How then should we integrate this scientific information into our understanding of Scripture’s witness regarding the flood? Well, we could adopt one of the following positions.

  1. The flood event never happened . It is fiction present as fact, that the bible is unreliable, and should be discarded.

  2. The literal reading on Genesis 6-9 is what happened, and that science is mistaken. However, this conclusion would lead us to question many of our basic, foundational assumptions about the reliability of logic, intuition, the witness of our senses, reason, and our ability to come to any reliable conclusions about the past. Such conclusions would be more in line with the philosopher David Hume than the writers of scripture.

  3. Scientists are involved in a global conspiracy to undermine the bible. This option requires such an evidence threshold to be true that, should such evidence exist it would likely have already been suppressed by those involved in the conspiracy. Thus making the conclusion impossible to prove.

  4. The author Genesis is using common literary techniques of his time; such as rhetorical devices and interacting with ideas and texts that were known to his first audience. Given the span of time between us and the first readers, it is not unreasonable to conclude that these once commonly known elements in the text are now lost to us without engaging in extra-biblical research. And whilst not necessary for us to understand the key teaching of the text, they are required when understanding the historical details and literary devices and how the text fits with our contemporary knowledge of the world.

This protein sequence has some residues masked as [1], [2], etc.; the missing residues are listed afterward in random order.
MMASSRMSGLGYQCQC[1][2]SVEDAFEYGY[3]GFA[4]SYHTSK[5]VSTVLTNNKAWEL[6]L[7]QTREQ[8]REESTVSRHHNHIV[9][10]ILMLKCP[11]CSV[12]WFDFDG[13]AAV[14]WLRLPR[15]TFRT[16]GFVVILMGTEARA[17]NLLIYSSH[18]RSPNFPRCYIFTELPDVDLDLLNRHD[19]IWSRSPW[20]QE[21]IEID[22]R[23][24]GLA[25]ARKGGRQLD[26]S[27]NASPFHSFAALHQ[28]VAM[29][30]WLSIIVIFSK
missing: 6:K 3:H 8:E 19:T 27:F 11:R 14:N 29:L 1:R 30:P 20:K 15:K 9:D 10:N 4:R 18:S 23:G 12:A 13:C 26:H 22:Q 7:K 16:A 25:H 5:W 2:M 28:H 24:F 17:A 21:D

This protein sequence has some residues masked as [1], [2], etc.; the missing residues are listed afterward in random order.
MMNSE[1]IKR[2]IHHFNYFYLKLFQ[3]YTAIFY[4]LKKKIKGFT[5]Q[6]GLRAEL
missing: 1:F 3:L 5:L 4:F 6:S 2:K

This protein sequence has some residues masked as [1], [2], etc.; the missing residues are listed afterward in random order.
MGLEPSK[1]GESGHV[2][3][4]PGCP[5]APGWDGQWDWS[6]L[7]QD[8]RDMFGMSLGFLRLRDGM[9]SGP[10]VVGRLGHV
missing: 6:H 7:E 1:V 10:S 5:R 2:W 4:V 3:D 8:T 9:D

Clearly for you and I, option 1 is no option at all. So that leaves option 2-4, I wonder, which of these makes the most sense to you? I loved to hear your thoughts.

Every blessing, Liam


And that is one of the many reasons along with the age of the earth that made me leave YEC and return to EC. If there was a global chaotic flood that killed a lot of stuff then we should see dino, human and animal bones all scattered about and not neatly layered. But yet we do and no one has found human or modern animal bones mixed with dino bones. SO thus the of dino’s living with modern humans and the world wide flood are proven false.


Again. It depends on what your authority is and what you mean by the “early church”. As significant their contributions may be Early Church Fathers are not the word of God itself. The clearest and most simple reading of Genesis and the Apostles of the Old Testament and Jesus is that these were historical figures. Christianity is founded on the literal historical view of Genesis. Without a literal historical view of Genesis there is no Gospel. Literally.

What do you mean by this? In what way is the gospel dependent on a literal historical reading of Genesis? How are you defining “gospel?”